New analysis of DNA evidence contradicts claims of 'Yeti' brown/polar bear hybrid in Himalayas

December 17, 2014 by Bob Yirka weblog
Undated photo made available by Britain's Channel 4 television Thursday Oct.17 2013 of Oxford University genetics professor Bryan Sykes posing with a prepared DNA sample taken from hair from a Himalayan animal. Sykes says he may have solved the mystery of the Abominable Snowman—the elusive ape-like creature of the Himalayas also known as the Yeti. He thinks it's a bear, based on two samples sharing a genetic fingerprint with a polar bear jawbone found in the Norwegian Arctic that is at least 40,000 years old. His findings, yet to be published, will be aired in a TV show in the UK Sunday. (AP Photo/ Channel 4)

(Phys.org)—A pair of researches are challenging claims made by a British scientist last year that DNA samples of animal remains found in the Himalayas were from a brown/extinct polar bear hybrid that is still alive and wandering about in the mountains—and is likely the source of rumors of a Yeti. Now, Ross Barnett and Ceiridwen Edwards of the Natural History Museum of Denmark and Oxford, respectively, have published a paper in Proceedings of the Royal Society B suggesting that an analysis they conducted on the same animal remains shows that one came from a modern polar bear and the other from a rare type of brown bear that is still alive today.

Last year, Bryan Sykes, a genetics professor at Oxford, and colleagues, claimed that a DNA analysis of two hair samples, one found by itself, the other as part of the frozen remains of an animal—found at two sites far from each other in the Himalayas—revealed that they'd come from a hybrid animal—a brown bear and a supposedly extinct polar bear relative–and that it was clearly still alive today. His claims were covered by the BBC and eventually wound up in a paper also published by the Royal Society.

Now Barnett and Edwards are suggesting that Sykes and his team made a mistake during their analysis—matching DNA from a sample with an ancient extinct polar bear, instead of a modern , which is what they found. They concluded that the other DNA sample came from a sub-species of brown bear that is still alive today living in very remote locations high up in the mountains. Thus, there is no evidence of a hybrid animal and reports of a Yeti, they maintain, are likely made by people mistaking a for something more ape or human-like.

In reviewing the findings by Barnett and Edwards, Sykes and his team acknowledged, via the BBC, that they had made errors in database searchers. But they still maintain that their conclusions suggesting that the Yeti is still likely a modern unknown primate of some sort is likely correct. They're also suggesting that the true identity of the Yeti still needs to be "refined" by analyzing other samples that were not part of either study.

Explore further: DNA links mysterious Yeti to ancient polar bear (Update 3)

More information: Himalayan 'yeti' DNA: polar bear or DNA degradation? A comment on 'Genetic analysis of hair samples attributed to yeti' by Sykes et al. (2014) C. J. Edwards, R. Barnett , Published 17 December 2014. DOI: 10.1098/rspb.2014.1712 . http://rspb.royalsocietypublishing.org/content/282/1800/20141712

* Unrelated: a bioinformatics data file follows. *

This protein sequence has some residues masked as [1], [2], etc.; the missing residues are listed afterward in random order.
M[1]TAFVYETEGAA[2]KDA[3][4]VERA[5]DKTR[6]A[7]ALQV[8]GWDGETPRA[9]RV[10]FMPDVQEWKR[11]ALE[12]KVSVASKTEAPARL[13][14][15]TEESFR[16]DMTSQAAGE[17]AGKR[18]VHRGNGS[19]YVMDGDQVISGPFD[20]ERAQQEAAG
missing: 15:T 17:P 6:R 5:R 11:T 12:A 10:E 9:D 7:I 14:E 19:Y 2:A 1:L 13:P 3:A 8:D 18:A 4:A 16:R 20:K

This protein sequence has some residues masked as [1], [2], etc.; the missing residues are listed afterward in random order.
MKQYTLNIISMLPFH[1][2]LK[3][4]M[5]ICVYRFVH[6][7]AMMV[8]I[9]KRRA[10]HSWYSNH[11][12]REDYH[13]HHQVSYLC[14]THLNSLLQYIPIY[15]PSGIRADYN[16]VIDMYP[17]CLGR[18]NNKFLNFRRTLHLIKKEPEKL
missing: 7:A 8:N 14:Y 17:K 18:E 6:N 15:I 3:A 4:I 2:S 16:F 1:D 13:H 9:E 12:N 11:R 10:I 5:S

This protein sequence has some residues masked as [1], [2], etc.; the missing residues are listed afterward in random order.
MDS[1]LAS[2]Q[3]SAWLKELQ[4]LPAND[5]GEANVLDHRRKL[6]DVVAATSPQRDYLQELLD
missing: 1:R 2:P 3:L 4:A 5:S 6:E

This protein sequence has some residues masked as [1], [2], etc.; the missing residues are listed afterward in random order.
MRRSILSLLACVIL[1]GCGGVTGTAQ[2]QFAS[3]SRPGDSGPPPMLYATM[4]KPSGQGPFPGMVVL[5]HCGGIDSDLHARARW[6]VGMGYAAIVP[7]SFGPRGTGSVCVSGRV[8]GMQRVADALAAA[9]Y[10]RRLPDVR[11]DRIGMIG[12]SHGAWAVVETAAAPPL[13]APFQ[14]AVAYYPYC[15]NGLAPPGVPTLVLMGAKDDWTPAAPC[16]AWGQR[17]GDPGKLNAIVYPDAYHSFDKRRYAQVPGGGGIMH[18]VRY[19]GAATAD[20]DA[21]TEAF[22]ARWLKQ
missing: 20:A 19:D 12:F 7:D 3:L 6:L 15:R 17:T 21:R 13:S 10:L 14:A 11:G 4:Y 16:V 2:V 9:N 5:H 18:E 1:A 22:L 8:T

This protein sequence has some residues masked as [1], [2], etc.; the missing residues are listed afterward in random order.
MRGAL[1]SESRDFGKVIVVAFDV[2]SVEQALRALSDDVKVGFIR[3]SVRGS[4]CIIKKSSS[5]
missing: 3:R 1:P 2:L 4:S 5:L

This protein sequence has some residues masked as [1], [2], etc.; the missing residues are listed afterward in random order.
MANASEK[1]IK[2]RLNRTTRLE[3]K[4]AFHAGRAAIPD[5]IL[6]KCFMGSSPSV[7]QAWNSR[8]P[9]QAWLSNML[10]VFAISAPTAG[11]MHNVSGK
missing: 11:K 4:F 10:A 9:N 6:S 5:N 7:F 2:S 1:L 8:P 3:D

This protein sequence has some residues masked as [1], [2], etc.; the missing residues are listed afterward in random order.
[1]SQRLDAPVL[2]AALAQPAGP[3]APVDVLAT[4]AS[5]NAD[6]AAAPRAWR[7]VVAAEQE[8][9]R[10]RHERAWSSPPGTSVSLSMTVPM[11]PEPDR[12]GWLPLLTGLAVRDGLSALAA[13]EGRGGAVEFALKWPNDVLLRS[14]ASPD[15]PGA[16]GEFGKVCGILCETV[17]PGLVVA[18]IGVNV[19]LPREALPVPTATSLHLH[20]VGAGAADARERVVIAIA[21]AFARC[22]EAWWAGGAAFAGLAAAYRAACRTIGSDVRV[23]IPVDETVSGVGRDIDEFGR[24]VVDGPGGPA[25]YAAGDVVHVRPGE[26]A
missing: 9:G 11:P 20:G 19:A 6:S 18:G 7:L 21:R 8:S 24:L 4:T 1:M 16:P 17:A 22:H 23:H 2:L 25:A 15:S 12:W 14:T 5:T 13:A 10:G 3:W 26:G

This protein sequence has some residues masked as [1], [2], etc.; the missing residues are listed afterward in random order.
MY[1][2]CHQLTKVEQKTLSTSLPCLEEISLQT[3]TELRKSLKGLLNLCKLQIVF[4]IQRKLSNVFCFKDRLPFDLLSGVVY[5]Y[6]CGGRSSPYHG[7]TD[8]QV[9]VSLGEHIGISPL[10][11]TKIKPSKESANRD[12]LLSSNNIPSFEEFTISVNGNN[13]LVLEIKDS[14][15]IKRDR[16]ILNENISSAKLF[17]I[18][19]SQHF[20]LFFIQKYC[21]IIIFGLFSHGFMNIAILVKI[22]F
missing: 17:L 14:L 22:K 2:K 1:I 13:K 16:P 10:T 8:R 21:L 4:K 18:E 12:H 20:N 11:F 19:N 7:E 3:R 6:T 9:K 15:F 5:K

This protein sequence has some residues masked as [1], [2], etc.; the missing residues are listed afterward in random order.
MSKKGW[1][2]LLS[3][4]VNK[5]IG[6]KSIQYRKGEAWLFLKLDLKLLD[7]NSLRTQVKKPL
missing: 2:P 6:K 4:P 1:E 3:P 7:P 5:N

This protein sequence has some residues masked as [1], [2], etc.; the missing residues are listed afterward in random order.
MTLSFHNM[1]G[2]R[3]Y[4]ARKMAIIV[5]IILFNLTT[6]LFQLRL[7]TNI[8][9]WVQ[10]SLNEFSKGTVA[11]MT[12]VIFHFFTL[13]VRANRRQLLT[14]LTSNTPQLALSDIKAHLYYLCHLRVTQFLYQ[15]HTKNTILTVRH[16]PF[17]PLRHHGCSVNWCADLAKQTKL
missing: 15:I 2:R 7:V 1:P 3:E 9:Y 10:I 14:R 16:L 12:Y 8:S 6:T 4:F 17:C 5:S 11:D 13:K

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7 comments

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tadchem
not rated yet Dec 17, 2014
I have heard that a polar/brown bear cross has been shot in the North American Arctic, but never in the Himalayas.
SciTechdude
5 / 5 (2) Dec 17, 2014
Polar/brown bear crosses have been encountered numerous times in Alaska, in the area you would expect, the overlap of territory between the species. With the earlier thawing of arctic sea ice trend, it's not uncommon at all for polar bears to be in more southern territory than they are expected to live in.
yep
2.3 / 5 (3) Dec 18, 2014
"Yeti is still likely a modern unknown primate of some sort is likely correct."
Except every hair sample ever put forward as "yeti" or sasquatch has always been from other animals. There is no physical evidence in existence for such a creature, but like black holes it makes good money for writers of books and movies.
Vietvet
4.6 / 5 (10) Dec 18, 2014
"Yeti is still likely a modern unknown primate of some sort is likely correct."
Except every hair sample ever put forward as "yeti" or sasquatch has always been from other animals. There is no physical evidence in existence for such a creature, but like the Electric Universe it makes good money for writers of books and movies.


Fixed it for ya.
yep
2 / 5 (4) Dec 18, 2014
Hehehe that's funny the old switcharoo, but its not the 1950's and space is not a vacuum attached to a black hole.
http://www.robkal...dex.html
alchemist from bristol
3 / 5 (2) Dec 22, 2014
Switching to renewable energy will stimulate the economy, create jobs, save money and clean up the environment. "Climate change doesn't just mean record heat. It leads to more extreme storms and droughts, rising sea levels, and threats to our economy and our health." http://clmtr.lt/c/RsT0Y0cMJ
Uncle Ira
4 / 5 (4) Dec 22, 2014
"Yeti is still likely a modern unknown primate of some sort is likely correct."
Except every hair sample ever put forward as "yeti" or sasquatch has always been from other animals. There is no physical evidence in existence for such a creature, but like the Electric Universe it makes good money for writers of books and movies.


Fixed it for ya.


Ol JVK-Skippy better watch out for those stinky love potions, I hear they work good with the brown bears, and I'm pretty sure they'll work with the Yeti-Skippys too.

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